During Chapter 17, “Cat, Rat, and Dog,” the truth about Sirius is revealed, but before Harry learns it, he makes a move to kill Black. A voice in his head says, “Do it now!” I wonder if that is the horcrux? Lupin arrives, and Hermione tells the others he’s a werewolf. By the end of the chapter, we learn also that Ron’s rat Scabbers is also an animagus by the name of Peter Pettigrew. Now I have to ask the question we’re all wondering about: all those times that Fred, George, and even Harry looked at the Marauder’s Map, and they never wondered what on earth Peter Pettigrew was doing with Ron? Come on. This is one instance in which I think the film gets it right because Harry notices Pettigrew on the map and says something about it to Lupin.

I also wonder about animagi. Is it possible to choose which animal you become, or is the animal a reflection of your personality in some way? I mean, Pettigrew is pretty rat-like, but you wouldn’t think he would choose to become a rat. Not really all that noble an animal, after all. I lean toward the belief that you cannot choose your animagus form, as J.K. Rowling was once asked about it, and she said she would like to turn into an otter, but suspects that she’d turn into “a guinea pig or something, which would be quite embarrassing.” However, it would seem that wizards have a little more control over the form their Patronus takes, as Snape and Tonks both create Patronuses that mimic the form of the person whom they love most.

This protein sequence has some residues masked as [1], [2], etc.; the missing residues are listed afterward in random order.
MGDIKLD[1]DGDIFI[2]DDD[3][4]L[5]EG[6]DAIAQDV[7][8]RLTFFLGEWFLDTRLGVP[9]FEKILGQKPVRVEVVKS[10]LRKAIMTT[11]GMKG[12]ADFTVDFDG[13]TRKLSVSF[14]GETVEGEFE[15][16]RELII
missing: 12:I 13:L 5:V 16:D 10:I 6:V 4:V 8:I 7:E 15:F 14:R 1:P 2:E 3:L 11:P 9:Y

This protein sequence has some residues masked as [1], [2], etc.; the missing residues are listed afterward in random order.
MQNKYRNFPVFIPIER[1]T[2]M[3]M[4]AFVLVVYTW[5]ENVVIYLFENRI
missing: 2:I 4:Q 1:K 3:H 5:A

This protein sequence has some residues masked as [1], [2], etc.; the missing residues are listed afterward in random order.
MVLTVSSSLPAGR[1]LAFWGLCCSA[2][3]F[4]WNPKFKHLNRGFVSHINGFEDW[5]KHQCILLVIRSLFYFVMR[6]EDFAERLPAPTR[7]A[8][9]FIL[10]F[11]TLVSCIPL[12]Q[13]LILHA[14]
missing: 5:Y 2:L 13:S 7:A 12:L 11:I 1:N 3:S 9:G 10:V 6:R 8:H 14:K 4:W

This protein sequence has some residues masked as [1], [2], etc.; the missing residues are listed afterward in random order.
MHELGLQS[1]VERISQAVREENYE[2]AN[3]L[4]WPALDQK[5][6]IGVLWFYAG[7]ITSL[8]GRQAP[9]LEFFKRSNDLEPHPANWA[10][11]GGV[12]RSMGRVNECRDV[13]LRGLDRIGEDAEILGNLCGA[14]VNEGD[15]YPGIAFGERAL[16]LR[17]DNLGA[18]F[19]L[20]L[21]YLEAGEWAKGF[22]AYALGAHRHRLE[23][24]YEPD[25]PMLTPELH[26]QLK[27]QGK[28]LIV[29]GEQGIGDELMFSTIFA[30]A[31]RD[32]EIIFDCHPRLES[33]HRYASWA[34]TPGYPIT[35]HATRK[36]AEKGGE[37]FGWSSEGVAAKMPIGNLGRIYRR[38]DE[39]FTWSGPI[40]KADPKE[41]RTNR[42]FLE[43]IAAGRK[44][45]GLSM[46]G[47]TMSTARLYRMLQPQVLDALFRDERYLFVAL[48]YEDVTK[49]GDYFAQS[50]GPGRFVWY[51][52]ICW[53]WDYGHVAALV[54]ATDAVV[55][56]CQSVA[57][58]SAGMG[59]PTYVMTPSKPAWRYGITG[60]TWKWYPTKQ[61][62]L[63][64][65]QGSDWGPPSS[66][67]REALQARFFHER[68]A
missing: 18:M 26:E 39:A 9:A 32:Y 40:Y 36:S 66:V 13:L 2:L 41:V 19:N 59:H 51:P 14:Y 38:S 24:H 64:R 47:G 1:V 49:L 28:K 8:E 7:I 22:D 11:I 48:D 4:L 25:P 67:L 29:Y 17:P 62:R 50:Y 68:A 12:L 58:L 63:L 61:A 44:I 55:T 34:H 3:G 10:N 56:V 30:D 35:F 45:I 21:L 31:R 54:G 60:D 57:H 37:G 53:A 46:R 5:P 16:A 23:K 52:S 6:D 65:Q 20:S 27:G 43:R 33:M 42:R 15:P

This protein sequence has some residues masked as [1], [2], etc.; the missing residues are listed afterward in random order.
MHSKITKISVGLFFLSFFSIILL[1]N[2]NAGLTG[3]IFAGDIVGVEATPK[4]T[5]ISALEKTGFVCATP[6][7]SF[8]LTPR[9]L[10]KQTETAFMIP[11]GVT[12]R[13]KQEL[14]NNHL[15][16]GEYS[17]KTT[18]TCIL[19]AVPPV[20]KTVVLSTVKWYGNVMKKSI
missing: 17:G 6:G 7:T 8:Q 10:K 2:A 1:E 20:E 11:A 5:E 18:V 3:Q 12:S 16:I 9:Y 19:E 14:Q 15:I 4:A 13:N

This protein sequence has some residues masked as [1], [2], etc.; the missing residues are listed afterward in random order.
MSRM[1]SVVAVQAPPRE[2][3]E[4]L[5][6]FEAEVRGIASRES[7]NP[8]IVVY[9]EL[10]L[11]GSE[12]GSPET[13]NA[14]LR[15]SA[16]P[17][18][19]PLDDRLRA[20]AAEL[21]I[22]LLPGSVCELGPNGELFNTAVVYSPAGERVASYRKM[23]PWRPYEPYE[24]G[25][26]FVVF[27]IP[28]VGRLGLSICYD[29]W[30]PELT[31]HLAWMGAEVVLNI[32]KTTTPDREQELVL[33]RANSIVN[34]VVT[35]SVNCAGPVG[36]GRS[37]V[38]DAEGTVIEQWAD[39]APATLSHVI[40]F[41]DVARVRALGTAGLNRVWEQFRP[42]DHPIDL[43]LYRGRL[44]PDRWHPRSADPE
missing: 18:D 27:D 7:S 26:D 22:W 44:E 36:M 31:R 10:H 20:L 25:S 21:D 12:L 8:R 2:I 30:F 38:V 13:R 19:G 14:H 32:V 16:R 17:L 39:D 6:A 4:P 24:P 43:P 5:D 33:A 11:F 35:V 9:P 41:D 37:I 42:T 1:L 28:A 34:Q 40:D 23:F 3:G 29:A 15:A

In Chapter 18, “Moony, Wormtail, Padfoot, and Prongs,” I noticed another strange possible oversight when Lupin discusses how he was bitten and became a werewolf as a small boy, but “in those days there was no cure.” Well, there still isn’t, right? I mean, the Wolfsbane Potion makes it easier, but Lupin still transforms. He’s just gentler and more docile. If there were a cure, then folks wouldn’t be as terrified of Fenrir Greyback, and there wouldn’t have been the fear that Bill would become a werewolf when he’s bitten later. After all, if there were a cure, it would simply be administered, right? I think Rowling probably meant to refer to the Wolfsbane Potion and perhaps meant “treatment,” rather than “cure,” but there it is in print, so it’s a question.